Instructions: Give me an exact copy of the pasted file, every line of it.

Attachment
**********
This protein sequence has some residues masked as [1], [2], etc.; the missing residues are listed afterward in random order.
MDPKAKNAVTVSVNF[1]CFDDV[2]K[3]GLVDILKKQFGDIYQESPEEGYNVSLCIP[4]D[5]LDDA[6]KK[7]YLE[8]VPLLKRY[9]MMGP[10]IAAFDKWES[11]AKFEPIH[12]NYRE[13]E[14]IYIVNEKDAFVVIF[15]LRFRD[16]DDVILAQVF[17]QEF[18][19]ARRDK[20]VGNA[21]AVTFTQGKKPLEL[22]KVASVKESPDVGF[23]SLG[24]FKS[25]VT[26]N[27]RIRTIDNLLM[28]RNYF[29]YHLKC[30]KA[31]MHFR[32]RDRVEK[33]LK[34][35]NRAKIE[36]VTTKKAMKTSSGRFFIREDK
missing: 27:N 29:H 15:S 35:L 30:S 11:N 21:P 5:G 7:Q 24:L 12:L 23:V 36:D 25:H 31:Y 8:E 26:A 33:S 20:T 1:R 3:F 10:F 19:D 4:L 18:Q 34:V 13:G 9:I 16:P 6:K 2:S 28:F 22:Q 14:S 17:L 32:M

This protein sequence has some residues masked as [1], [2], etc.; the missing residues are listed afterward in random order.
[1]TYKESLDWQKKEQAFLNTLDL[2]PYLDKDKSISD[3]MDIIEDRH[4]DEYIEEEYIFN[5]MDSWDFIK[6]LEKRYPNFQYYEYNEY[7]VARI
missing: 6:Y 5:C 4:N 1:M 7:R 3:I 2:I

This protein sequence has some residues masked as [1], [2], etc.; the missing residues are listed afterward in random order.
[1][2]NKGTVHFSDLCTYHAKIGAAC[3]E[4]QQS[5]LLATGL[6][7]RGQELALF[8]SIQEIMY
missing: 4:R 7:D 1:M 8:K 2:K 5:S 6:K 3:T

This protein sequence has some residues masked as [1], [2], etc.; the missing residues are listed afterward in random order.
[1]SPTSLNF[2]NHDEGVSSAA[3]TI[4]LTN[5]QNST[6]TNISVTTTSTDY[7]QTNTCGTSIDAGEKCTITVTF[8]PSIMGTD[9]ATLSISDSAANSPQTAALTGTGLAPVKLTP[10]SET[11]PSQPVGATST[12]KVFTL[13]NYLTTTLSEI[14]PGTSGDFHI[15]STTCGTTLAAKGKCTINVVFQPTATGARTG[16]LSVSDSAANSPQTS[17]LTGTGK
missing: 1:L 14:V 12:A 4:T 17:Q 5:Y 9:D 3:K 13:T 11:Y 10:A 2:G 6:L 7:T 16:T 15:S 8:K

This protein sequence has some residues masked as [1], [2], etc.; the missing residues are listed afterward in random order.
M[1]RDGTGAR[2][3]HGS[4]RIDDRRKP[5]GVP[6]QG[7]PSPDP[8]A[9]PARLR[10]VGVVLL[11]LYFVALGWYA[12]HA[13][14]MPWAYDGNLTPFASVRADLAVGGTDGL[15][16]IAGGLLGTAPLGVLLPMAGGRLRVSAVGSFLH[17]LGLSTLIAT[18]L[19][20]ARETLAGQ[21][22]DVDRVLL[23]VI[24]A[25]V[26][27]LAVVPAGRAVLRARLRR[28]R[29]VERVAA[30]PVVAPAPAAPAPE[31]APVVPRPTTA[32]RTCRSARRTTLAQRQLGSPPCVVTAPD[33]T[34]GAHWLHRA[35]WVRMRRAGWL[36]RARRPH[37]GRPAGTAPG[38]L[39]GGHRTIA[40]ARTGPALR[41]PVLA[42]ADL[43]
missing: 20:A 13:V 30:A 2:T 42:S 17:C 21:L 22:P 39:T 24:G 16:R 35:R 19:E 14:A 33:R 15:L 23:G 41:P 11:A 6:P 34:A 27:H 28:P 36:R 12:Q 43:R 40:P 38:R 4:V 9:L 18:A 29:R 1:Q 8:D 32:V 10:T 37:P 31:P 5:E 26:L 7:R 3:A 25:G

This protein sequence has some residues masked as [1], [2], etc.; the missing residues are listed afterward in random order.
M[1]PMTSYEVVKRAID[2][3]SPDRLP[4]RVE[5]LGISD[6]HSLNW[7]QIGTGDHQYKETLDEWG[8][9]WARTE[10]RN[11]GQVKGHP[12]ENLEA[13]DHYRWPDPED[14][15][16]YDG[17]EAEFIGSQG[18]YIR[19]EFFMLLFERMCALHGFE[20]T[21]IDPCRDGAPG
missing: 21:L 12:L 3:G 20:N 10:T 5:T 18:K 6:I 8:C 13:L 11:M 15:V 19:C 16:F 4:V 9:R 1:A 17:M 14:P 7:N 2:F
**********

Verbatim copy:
This protein sequence has some residues masked as [1], [2], etc.; the missing residues are listed afterward in random order.
MDPKAKNAVTVSVNF[1]CFDDV[2]K[3]GLVDILKKQFGDIYQESPEEGYNVSLCIP[4]D[5]LDDA[6]KK[7]YLE[8]VPLLKRY[9]MMGP[10]IAAFDKWES[11]AKFEPIH[12]NYRE[13]E[14]IYIVNEKDAFVVIF[15]LRFRD[16]DDVILAQVF[17]QEF[18][19]ARRDK[20]VGNA[21]AVTFTQGKKPLEL[22]KVASVKESPDVGF[23]SLG[24]FKS[25]VT[26]N[27]RIRTIDNLLM[28]RNYF[29]YHLKC[30]KA[31]MHFR[32]RDRVEK[33]LK[34][35]NRAKIE[36]VTTKKAMKTSSGRFFIREDK
missing: 27:N 29:H 15:S 35:L 30:S 11:N 21:P 5:G 7:Q 24:L 12:L 23:V 36:D 25:H 31:Y 8:E 26:A 33:S 20:T 1:R 3:F 10:F 19:D 4:L 18:Q 34:V 13:G 9:I 16:P 6:K 2:S 28:F 22:Q 14:S 17:L 32:M

This protein sequence has some residues masked as [1], [2], etc.; the missing residues are listed afterward in random order.
[1]TYKESLDWQKKEQAFLNTLDL[2]PYLDKDKSISD[3]MDIIEDRH[4]DEYIEEEYIFN[5]MDSWDFIK[6]LEKRYPNFQYYEYNEY[7]VARI
missing: 6:Y 5:C 4:N 1:M 7:R 3:I 2:I

This protein sequence has some residues masked as [1], [2], etc.; the missing residues are listed afterward in random order.
[1][2]NKGTVHFSDLCTYHAKIGAAC[3]E[4]QQS[5]LLATGL[6][7]RGQELALF[8]SIQEIMY
missing: 4:R 7:D 1:M 8:K 2:K 5:S 6:K 3:T

This protein sequence has some residues masked as [1], [2], etc.; the missing residues are listed afterward in random order.
[1]SPTSLNF[2]NHDEGVSSAA[3]TI[4]LTN[5]QNST[6]TNISVTTTSTDY[7]QTNTCGTSIDAGEKCTITVTF[8]PSIMGTD[9]ATLSISDSAANSPQTAALTGTGLAPVKLTP[10]SET[11]PSQPVGATST[12]KVFTL[13]NYLTTTLSEI[14]PGTSGDFHI[15]STTCGTTLAAKGKCTINVVFQPTATGARTG[16]LSVSDSAANSPQTS[17]LTGTGK
missing: 1:L 14:V 12:A 4:T 17:Q 5:Y 9:D 3:K 13:T 11:Y 10:A 2:G 6:L 7:T 16:T 15:S 8:K

This protein sequence has some residues masked as [1], [2], etc.; the missing residues are listed afterward in random order.
M[1]RDGTGAR[2][3]HGS[4]RIDDRRKP[5]GVP[6]QG[7]PSPDP[8]A[9]PARLR[10]VGVVLL[11]LYFVALGWYA[12]HA[13][14]MPWAYDGNLTPFASVRADLAVGGTDGL[15][16]IAGGLLGTAPLGVLLPMAGGRLRVSAVGSFLH[17]LGLSTLIAT[18]L[19][20]ARETLAGQ[21][22]DVDRVLL[23]VI[24]A[25]V[26][27]LAVVPAGRAVLRARLRR[28]R[29]VERVAA[30]PVVAPAPAAPAPE[31]APVVPRPTTA[32]RTCRSARRTTLAQRQLGSPPCVVTAPD[33]T[34]GAHWLHRA[35]WVRMRRAGWL[36]RARRPH[37]GRPAGTAPG[38]L[39]GGHRTIA[40]ARTGPALR[41]PVLA[42]ADL[43]
missing: 20:A 13:V 30:A 2:T 42:S 17:C 21:L 22:P 39:T 24:G 16:R 35:R 19:E 14:A 33:R 15:L 23:G 41:P 11:A 6:P 34:A 27:H 28:P 36:R 12:Q 43:R 40:P 38:R 4:V 9:L 18:A 29:R 1:Q 8:D 32:V 10:T 37:P 31:P 5:E 26:L 7:R 3:A 25:G

This protein sequence has some residues masked as [1], [2], etc.; the missing residues are listed afterward in random order.
M[1]PMTSYEVVKRAID[2][3]SPDRLP[4]RVE[5]LGISD[6]HSLNW[7]QIGTGDHQYKETLDEWG[8][9]WARTE[10]RN[11]GQVKGHP[12]ENLEA[13]DHYRWPDPED[14][15][16]YDG[17]EAEFIGSQG[18]YIR[19]EFFMLLFERMCALHGFE[20]T[21]IDPCRDGAPG
missing: 21:L 12:L 3:G 20:N 10:T 5:T 18:K 6:I 8:C 13:L 11:M 15:V 19:C 16:F 4:V 9:R 1:A 17:M 14:P 7:N 2:F